The other primary fish to target out of the Secure River Tsimane Lodge is the Pacú. One of the largest relatives of the Piranha family, Pacú are not specialized meat eaters but rather omnivores that eat more plant material - nuts, fruits, berries, flowers and leaves. Although they will definitely eat other fish or even other animals that fall into the river given the opportunity. They patrol deeper pools and investigate most things that "plop" into the water. Because of their diet they're teeth are extremely powerful and bare an uncanny resemblance to human teeth. It is a strange experience the first time you get in there with a forceps to free your fly!

Pacú unlike Golden Dorado do not typically jump. They are an unusual freshwater fish in that the RUN, no messing around, no stand and fight headshakes, no jumping around, they just RUN. And fast. These intense distance runs, wariness and pickiness in taking flies has earned them the nickname "the Permit of the Jungle". 

A man holds up a large black pacu which is a fish

I had the opportunity to set up on the far side of a deep, slow canyon run on a day when the water was running crystal clear. There I watched as a big Pacú fed in an eddy on the far side. Their coloration varies, but some of the larger ones like this one was getting really dark, almost black with a purple sheen to them. After patterning this fish for a while I was able to blast a cast with a clipped deceiver over to him. You want to cast in such a manner that your fly really hits the water with a pronounced "plop" - as if it has fallen many feet from a huge overhanging tree. As soon as my fly hit the water he sprinted the 3' to it and hammered it. Game on. I do not think I have ever seen my fly line rip off of my reel that fast in freshwater...

On another day we were fishing well down river from the Lodge, here the river changes character and spreads out into many braids, runs and sandy dropoffs. The water was a bit off color after a hit of rain so sight fishing was out. This does not necessarily mean a dropoff in productivity, many times just the opposite, but it does mean more blind fishing at log jams, drop offs and rocky structure. Corinne was positioned upstream from me working a drop off on the far side of the run when she snagged on a log or some such, not uncommon when the visibility is down. Except when Corinne and our guide waded out towards the snag to see if the fly was recoverable, the "log" began to slowly motor upstream. That is when Corinne new that she had a fish of some sort on, but definitely not a Golden Dorado or Pacú! As Corinne crossed the river half a dozen times chasing this fish that continued to bulldog around the river, I was helpless to assist. So I naturally proceeded to bark stereotypical and inane advice at her like "keep it tight" repeatedly. You do what you can. After a good battle she was able to get the fish into shallow water and we were able to tail the Surubí catfish. It was a specimen, with the characteristic graffiti like calligraphic markings all over. It proceed to grunt, croak and bark at us until Corinne sent it back into tea colored water.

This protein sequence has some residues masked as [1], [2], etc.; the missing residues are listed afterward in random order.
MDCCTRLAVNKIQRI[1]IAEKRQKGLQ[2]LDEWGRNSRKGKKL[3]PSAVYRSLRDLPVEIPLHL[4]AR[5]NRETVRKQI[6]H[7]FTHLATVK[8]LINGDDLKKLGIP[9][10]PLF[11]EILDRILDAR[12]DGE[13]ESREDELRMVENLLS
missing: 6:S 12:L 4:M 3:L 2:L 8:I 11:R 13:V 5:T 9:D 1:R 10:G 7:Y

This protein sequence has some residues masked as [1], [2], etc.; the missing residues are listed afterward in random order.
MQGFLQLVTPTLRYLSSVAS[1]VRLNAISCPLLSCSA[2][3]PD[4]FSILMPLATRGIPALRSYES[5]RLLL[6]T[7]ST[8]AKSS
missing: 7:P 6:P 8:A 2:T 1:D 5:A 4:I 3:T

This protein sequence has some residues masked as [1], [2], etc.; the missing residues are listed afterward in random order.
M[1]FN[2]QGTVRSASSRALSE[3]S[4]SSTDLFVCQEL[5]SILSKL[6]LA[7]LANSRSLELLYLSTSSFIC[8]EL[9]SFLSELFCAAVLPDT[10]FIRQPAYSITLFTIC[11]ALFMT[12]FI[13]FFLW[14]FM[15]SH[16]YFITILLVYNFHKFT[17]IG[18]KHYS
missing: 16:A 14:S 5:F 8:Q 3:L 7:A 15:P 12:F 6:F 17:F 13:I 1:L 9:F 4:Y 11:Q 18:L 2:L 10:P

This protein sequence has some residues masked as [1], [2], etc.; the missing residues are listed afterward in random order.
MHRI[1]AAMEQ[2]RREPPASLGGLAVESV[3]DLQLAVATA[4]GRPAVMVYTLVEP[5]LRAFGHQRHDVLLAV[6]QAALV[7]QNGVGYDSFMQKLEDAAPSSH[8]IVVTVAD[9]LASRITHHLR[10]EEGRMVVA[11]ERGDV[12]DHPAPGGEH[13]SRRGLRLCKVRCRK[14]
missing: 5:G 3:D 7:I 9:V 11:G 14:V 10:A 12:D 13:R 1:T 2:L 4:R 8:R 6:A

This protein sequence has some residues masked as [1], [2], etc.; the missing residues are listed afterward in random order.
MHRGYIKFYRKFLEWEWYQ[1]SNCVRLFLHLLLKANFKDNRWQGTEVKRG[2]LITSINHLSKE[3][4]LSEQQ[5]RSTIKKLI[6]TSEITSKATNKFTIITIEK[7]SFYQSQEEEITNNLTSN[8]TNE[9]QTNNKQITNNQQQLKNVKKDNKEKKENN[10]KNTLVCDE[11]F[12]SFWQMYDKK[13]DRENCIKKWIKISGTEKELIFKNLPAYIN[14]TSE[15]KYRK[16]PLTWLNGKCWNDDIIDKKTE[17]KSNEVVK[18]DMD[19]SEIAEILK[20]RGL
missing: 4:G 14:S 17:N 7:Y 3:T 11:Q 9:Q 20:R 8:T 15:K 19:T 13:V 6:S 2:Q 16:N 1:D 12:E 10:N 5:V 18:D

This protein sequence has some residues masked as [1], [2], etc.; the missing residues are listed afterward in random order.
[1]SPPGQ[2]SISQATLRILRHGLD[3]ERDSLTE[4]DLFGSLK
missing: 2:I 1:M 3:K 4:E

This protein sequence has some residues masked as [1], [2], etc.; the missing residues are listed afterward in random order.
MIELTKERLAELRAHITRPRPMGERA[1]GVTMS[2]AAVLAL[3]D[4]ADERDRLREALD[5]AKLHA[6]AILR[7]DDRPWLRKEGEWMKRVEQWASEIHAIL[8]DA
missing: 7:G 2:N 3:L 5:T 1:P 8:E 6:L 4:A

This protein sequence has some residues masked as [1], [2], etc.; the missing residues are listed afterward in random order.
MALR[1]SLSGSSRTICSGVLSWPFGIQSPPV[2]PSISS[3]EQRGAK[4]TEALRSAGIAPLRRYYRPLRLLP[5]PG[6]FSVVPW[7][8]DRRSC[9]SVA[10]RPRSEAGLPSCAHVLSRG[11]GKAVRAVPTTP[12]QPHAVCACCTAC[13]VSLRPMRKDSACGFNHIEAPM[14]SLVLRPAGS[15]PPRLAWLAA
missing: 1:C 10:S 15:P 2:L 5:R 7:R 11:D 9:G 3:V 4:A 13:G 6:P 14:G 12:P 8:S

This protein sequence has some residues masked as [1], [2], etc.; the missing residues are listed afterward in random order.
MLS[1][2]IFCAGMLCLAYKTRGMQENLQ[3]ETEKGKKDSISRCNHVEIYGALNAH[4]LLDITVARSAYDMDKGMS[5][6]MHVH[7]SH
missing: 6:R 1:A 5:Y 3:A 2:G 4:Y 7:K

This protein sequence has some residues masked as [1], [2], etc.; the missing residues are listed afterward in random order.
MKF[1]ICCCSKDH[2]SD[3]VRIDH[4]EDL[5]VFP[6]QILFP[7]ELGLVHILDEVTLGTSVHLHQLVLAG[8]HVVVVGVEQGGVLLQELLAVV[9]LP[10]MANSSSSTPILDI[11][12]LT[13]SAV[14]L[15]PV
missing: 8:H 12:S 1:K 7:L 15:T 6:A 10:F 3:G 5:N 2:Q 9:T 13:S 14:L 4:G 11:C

While the fishing was amazing during our week at the Secure River Tsimane Lodge, with multiple Golden Dorado landed that approached or reached the 20lb mark, the sentiment that stayed with us was the power of such a wild, intact place and ecosystem. We hope to return this July, pending the global travel situation, but if we do not make it back this summer, we will get there at some point. The wildness and intensity are something you want to experience again.

A man and woman each hold up a large golden dorado